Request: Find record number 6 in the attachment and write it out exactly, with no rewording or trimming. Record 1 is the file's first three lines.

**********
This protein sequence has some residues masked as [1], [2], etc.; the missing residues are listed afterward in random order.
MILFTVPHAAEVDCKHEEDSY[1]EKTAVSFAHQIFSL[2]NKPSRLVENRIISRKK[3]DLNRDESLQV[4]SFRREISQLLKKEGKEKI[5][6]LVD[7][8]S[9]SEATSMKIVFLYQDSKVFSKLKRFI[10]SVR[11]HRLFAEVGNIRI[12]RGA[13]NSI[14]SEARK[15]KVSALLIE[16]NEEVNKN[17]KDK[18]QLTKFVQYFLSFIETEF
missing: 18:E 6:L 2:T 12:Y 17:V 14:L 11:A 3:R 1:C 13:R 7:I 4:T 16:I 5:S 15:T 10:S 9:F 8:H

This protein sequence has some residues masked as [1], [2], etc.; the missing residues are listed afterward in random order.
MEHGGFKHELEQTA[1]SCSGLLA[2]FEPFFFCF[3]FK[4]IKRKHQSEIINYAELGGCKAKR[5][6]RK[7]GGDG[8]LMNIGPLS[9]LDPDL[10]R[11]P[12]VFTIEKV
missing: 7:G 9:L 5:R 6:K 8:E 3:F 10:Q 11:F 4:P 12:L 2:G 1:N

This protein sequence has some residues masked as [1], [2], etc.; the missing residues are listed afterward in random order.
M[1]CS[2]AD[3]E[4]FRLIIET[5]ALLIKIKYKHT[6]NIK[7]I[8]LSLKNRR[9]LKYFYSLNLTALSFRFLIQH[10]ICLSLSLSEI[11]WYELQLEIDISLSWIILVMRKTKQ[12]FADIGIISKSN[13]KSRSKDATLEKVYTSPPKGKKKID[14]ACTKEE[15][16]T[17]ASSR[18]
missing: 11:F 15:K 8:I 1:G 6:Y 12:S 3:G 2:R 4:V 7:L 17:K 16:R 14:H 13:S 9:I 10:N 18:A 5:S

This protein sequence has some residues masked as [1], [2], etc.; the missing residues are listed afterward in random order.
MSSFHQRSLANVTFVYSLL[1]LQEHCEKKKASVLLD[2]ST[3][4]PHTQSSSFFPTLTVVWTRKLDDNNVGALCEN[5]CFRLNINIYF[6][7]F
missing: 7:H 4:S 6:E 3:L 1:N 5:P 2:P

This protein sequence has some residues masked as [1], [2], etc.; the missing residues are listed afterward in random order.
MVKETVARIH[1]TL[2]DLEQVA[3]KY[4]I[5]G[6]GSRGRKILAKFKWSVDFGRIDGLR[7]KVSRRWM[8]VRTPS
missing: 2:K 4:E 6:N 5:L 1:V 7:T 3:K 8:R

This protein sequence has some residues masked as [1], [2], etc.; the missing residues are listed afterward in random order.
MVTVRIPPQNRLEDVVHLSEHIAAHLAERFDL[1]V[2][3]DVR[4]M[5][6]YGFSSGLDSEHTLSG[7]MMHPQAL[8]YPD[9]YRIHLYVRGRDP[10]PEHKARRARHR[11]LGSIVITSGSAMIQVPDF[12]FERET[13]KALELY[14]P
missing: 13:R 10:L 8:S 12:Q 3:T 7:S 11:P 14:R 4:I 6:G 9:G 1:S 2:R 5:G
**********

This protein sequence has some residues masked as [1], [2], etc.; the missing residues are listed afterward in random order.
MVTVRIPPQNRLEDVVHLSEHIAAHLAERFDL[1]V[2][3]DVR[4]M[5][6]YGFSSGLDSEHTLSG[7]MMHPQAL[8]YPD[9]YRIHLYVRGRDP[10]PEHKARRARHR[11]LGSIVITSGSAMIQVPDF[12]FERET[13]KALELY[14]P
missing: 13:R 10:L 8:S 12:Q 3:T 7:S 11:P 14:R 4:I 6:G 9:G 1:S 2:R 5:G